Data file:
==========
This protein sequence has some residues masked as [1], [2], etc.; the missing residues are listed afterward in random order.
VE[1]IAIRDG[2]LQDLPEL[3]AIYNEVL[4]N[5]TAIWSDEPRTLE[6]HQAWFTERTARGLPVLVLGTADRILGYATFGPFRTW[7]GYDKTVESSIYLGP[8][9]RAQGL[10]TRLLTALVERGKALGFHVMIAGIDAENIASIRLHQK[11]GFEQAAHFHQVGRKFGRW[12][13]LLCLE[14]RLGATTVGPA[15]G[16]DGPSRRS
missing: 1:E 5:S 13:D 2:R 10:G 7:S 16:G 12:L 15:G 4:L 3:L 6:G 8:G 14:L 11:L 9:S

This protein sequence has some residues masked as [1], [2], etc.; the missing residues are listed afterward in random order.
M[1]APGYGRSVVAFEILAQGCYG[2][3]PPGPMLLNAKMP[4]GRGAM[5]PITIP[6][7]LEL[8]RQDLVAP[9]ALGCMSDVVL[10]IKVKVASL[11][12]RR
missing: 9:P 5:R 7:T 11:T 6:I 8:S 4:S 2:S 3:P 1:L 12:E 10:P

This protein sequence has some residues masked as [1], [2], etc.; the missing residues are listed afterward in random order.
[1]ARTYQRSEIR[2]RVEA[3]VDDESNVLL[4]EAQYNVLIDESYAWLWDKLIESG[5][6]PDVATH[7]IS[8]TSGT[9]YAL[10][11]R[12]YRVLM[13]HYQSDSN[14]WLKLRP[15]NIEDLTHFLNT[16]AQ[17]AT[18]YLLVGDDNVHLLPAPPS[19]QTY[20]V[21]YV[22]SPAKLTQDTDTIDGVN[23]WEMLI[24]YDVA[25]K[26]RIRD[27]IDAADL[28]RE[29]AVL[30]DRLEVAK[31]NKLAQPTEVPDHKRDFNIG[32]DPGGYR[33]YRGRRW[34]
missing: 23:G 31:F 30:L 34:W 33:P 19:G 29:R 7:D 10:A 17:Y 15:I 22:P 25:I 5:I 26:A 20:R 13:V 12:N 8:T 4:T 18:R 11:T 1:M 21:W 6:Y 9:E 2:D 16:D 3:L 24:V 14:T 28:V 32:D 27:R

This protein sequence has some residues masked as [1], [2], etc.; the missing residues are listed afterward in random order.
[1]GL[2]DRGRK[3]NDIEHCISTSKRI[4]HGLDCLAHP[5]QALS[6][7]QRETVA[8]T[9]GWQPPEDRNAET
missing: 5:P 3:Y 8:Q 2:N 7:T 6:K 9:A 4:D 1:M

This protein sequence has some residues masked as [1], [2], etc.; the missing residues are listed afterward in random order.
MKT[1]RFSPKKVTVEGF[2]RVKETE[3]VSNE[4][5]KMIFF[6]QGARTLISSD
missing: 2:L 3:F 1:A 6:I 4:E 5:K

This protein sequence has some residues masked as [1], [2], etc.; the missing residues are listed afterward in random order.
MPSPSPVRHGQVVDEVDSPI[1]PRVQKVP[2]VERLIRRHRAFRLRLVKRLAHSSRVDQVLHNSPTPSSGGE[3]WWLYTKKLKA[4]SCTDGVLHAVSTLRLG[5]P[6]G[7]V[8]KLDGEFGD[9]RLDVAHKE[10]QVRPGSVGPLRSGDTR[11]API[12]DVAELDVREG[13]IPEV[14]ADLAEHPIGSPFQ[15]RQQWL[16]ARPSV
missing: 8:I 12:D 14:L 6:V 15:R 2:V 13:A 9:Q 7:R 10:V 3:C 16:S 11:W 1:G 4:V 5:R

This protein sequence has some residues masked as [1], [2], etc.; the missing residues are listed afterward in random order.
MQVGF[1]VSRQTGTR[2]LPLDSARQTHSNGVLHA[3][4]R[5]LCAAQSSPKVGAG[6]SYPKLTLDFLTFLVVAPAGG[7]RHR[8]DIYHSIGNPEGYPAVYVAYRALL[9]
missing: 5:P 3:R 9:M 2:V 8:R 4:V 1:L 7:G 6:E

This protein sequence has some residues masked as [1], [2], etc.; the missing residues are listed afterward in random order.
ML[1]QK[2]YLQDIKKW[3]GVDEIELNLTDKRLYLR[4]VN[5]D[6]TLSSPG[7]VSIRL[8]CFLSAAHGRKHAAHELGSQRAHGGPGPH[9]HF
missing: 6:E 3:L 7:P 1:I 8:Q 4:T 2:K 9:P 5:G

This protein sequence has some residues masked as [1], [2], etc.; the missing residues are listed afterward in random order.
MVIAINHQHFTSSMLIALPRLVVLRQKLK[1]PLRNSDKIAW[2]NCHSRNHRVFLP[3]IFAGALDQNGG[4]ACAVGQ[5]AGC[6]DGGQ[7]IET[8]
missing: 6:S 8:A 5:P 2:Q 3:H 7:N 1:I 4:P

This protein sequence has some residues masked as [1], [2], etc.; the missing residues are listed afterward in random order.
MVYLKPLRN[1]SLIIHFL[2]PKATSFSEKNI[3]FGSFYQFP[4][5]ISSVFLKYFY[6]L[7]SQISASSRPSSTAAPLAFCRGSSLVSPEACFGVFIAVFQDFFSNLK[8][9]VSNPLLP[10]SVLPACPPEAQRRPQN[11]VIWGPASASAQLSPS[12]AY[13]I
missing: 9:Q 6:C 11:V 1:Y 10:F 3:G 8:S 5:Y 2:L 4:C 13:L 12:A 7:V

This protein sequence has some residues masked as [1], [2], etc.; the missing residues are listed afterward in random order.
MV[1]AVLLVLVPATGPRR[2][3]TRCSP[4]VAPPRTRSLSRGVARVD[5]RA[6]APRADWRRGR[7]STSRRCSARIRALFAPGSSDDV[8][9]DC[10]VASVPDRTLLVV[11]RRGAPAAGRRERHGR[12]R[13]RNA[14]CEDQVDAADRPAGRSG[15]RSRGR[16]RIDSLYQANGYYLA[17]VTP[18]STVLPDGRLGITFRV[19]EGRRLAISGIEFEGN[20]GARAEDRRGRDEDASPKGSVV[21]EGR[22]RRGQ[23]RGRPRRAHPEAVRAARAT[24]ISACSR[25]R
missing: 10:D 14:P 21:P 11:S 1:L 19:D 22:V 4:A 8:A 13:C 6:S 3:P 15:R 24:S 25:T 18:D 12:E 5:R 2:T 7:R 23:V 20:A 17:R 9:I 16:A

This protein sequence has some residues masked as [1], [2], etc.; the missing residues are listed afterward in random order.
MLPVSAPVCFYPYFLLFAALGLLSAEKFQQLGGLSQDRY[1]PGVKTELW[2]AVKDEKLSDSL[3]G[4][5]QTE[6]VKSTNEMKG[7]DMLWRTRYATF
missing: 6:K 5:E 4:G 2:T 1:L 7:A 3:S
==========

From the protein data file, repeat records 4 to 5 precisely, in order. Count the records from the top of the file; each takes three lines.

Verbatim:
This protein sequence has some residues masked as [1], [2], etc.; the missing residues are listed afterward in random order.
[1]GL[2]DRGRK[3]NDIEHCISTSKRI[4]HGLDCLAHP[5]QALS[6][7]QRETVA[8]T[9]GWQPPEDRNAET
missing: 5:P 3:Y 8:Q 2:N 7:T 6:K 9:A 4:D 1:M

This protein sequence has some residues masked as [1], [2], etc.; the missing residues are listed afterward in random order.
MKT[1]RFSPKKVTVEGF[2]RVKETE[3]VSNE[4][5]KMIFF[6]QGARTLISSD
missing: 2:L 3:F 1:A 6:I 4:E 5:K